A. Correct.

Mr. Gaudreault's first version of events on the night he claims these murders took place contains the same mistakes as the newspapers accounts did. Mr Gaudreault's next attempt involves only two men going to the scene in a pick up truck.

When it appeared to Mr. Gaudreault that his contract with the Ontario Provincial Police (whereby he was to be paid $3000 per month) might be in jeopardy, and Det. Lamarche suggested to him that in fact James Sauve had been the shooter and that a white Cadillac had been used to drive to the scene, Mr. Gaudreault was quick to adopt these suggestions as the truth.

To lend an air of credibility to his new version, through, Mr. Gaudreault claimed he had not told them the whole truth earlier because he was in fact the driver of the white Cadillac. He had long since been assured by the investigators that as long as he didn't pull the trigger he would not be charged. If placing himself at the scene in the car seems an odd thing for Mr. Gaudreault to lie about, one has to be aware that Mr. Gaudreault has demonstrated repeatedly that in order to try to convince the police he was telling them the truth he would often alter a story he had heard by inserting himself into the story as a participant.

For example, he alleged to the police that Michael Neville, a prominent and respected Ottawa defence attorney, had taken a pay off to the police on behalf of Mr. Stewart. His testimony regarding this on October 17, 1991 at the preliminary inquiry provides just one illustration of Mr. Gaudreault's propensity to lie about being involved in events that he may (or may not have) only heard about.

Q. You told the court the other day when I dealt with the issue of Mr. Neville, you said that he was
laundering money for Stewart. He was buying real estate for Stewart....
A. Okay, I'll tell - I'll tell you exactly what I was told. This is - I was told, like you say, hearsay again.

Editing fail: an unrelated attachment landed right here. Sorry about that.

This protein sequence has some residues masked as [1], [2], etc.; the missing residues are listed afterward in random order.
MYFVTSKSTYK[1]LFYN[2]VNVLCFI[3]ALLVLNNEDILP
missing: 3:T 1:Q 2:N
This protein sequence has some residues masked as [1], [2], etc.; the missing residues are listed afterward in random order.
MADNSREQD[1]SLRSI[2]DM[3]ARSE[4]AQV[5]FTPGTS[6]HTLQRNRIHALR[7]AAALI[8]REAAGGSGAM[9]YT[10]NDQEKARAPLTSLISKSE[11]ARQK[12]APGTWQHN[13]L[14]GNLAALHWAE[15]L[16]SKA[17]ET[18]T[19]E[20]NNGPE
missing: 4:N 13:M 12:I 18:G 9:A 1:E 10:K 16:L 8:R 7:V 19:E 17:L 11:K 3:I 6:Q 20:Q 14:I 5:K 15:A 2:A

Mr. Stewart came over to my place....
Q. No, I don't have to hear it again.
A. No, no....
Q. I'm just - I want to ask you a totally different question, okay?
A. Okay, but there's another thing too...
Q. I know what you told....

A. ...what I could answer you furthermore, because in one of the statements, you'll probably end up
asking - which I lied in that statement because I wanted the police to know that this was serious -
that I just didn't wanna be left dry. When the Denis Roy - when Denis Roy got killed or kill himself -
took his life - Randy came over tryin' to pick up all the product and all the dope from everybody,
'cause they wanted everything off the street. Because before that, there was - there was an
argument which Rob Stewart told me - it's something to do with Vanasse and it was with the contact
in Montreal. Rick Mallory, Denis Roy and Rob Stewart had a hit on him for somethin' that was said -
like, Denis was stepping on feet doing things. Then Denis died. Then Randy came over during that
day 'cause he had to go over to Jamie to pick up some money at Jamie, which Jamie later on -
I guess you'll be asking him the same question - and he came over and he wanted me to give him
some money. And I said, "Well, how much do you want?" He says, "Everything, I want. I'm supposed
to be picking up everythin'." I said, "Well, I don't have everything." He says, "How much you got?"
And I exaggerated in some of the statement because I was scared and I didn't know what to think -